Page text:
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Structured Problem Solving: Our Day at Chicago Ideas Week


It’s not news that the agency world is in constant flux.
I would speculate that there has been more change in human behavior in the past 10 years due to the emergence and innovation around personal communication and computing devices than in the entire life-span of the agency business model.
Change is challenging.
But it also forces us to get out of our comfort zones and try new ways of thinking and new methods for solving problems in different ways. This is one reason why Draftfcb Chicago has embraced the opportunity to lead (for the second year) a lab and workshop duringChicago Ideas Week. Our sold-out session, “Draftfcb: Beyond the Screen,” is focused on creative ideation, using multi-disciplined teams and structured brainstorming as one method for creative problem solving.
So for the purpose of Ideas Week — and to give outsiders a fun taste of the agency experience — we have stitched together a few activities that are common within our user experience and planning practices to create an experience that gets to the heart of how we at Draftfcb ideate, evaluate and create something from the beginning seed of a design challenge statement.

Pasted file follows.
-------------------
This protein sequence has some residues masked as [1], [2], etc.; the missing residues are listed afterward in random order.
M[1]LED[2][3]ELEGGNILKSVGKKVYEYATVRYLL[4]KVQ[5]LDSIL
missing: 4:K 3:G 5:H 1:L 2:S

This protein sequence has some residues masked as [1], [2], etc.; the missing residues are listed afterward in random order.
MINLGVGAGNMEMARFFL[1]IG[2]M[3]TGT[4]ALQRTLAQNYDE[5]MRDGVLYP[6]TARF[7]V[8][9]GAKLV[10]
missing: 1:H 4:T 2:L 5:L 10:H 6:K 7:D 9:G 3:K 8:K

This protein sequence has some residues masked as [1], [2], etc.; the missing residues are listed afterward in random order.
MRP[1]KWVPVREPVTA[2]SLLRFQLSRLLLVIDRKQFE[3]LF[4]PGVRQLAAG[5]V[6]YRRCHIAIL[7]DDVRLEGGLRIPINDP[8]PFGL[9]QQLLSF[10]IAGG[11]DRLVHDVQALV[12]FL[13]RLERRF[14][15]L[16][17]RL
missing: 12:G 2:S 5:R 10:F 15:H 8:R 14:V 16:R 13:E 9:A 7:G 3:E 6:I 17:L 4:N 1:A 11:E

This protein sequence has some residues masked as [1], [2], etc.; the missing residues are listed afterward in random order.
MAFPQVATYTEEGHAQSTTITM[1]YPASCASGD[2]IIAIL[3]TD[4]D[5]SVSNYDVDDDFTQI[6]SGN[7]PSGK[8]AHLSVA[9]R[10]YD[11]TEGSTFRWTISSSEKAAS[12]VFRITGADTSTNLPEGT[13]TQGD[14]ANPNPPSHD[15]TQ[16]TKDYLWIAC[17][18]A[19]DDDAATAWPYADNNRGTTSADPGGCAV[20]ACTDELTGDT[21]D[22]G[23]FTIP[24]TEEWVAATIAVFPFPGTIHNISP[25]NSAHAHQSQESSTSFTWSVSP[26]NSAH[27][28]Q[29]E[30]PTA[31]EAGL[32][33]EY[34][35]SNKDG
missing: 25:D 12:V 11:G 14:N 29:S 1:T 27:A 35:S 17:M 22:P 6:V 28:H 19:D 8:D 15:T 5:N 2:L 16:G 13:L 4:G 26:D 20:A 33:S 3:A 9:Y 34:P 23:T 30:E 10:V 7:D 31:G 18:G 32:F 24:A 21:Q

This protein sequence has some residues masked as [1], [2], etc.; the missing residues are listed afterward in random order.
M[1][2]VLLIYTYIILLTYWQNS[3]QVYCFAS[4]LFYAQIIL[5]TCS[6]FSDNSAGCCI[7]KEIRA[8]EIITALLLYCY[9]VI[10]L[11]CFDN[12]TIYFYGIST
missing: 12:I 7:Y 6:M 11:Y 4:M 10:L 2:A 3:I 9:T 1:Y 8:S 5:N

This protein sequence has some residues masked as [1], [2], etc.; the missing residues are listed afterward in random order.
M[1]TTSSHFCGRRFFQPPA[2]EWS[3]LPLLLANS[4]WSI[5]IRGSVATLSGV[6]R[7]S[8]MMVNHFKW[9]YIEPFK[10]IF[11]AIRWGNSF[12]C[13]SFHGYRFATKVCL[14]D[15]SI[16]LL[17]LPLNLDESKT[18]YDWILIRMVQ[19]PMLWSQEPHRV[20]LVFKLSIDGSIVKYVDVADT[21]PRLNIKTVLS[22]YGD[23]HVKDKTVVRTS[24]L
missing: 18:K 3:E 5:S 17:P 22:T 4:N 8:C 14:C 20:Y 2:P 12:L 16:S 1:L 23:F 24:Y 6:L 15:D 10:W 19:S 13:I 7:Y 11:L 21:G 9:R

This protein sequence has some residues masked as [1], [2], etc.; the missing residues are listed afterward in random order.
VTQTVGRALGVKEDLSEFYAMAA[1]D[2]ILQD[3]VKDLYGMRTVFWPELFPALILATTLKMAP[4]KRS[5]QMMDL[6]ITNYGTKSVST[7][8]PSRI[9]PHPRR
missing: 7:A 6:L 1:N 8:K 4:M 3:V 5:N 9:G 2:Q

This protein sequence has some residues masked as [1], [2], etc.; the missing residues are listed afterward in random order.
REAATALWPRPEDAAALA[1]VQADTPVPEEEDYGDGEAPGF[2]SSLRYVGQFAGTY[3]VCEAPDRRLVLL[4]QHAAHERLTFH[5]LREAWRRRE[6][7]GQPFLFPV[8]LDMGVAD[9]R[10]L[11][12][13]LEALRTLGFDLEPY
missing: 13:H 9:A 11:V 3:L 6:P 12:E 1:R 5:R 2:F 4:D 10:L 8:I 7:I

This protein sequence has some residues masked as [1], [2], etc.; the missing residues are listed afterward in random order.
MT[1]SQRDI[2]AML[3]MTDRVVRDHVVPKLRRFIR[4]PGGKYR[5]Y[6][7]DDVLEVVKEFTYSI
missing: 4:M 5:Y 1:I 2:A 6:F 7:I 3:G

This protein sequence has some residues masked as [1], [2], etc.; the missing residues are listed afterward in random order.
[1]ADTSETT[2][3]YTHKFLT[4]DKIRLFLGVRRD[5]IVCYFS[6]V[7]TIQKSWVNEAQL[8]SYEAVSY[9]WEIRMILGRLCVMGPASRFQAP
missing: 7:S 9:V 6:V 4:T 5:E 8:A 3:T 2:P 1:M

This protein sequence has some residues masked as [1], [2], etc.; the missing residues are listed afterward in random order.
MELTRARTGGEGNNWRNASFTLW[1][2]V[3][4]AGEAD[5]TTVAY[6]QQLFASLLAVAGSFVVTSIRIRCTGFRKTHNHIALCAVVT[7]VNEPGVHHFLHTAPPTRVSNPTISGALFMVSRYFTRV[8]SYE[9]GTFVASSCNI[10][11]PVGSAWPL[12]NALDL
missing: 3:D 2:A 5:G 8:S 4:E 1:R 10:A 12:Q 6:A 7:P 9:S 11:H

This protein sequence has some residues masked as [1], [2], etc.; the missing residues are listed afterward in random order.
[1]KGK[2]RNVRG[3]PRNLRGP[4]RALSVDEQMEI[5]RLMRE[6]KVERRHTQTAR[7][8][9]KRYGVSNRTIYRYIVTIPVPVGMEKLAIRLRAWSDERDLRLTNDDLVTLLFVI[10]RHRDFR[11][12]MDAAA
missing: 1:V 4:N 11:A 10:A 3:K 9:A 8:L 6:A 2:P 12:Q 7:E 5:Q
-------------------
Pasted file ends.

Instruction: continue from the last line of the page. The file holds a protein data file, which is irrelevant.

We start by selecting a design challenge. Obviously, since it’s Chicago Ideas Week, the design challenge is Chicago-themed. This year, we will take on ideas big and small around the emerging bike-share business model and the impact it is having on Chicagoland commuters.
So how do we do this?
First, we establish the opportunities and barriers by taking participants through a quick experience touch point exercise. This allows us to immerse ourselves in a day-in-the life of a “user” to have a more empathetic understanding of the barriers, problems and work-arounds that they experience.
The output of this exercise becomes the input of the next exercise, which is based on game storming. Studies show that people normally tackle decisions with the logical left side of the brain first, only using creative thinking as a last resort. (It doesn't mean that we don't want to be creative; it's just how our brains are wired.) Game storming is a great way to side-step this hard-wired phenomenon and "trick" ourselves into thinking visually and creatively from the get-go. From this exercise, 16 potential ideas are sparked and pushed further and then ultimately rated. The top two move into the final round.
The final step, prototyping (with physical materials or digital tools), is a great way for cross-functional teams to collaborate, discuss and iterate ideas, kill bad ideas quickly, and strengthen good ideas with additional layers of detail. Of course, we have to put our own spin on this exercise by giving each group a prototyping kit filled with different materials.
Design challenges in our increasingly connected and “always on” world continue to become exponentially complex and things are likely to not get simpler any time soon. Testing new methods and frameworks for how we can creatively solve problems is required. That’s what we believe here in Chicago. Plus, this stuff is just fun to do!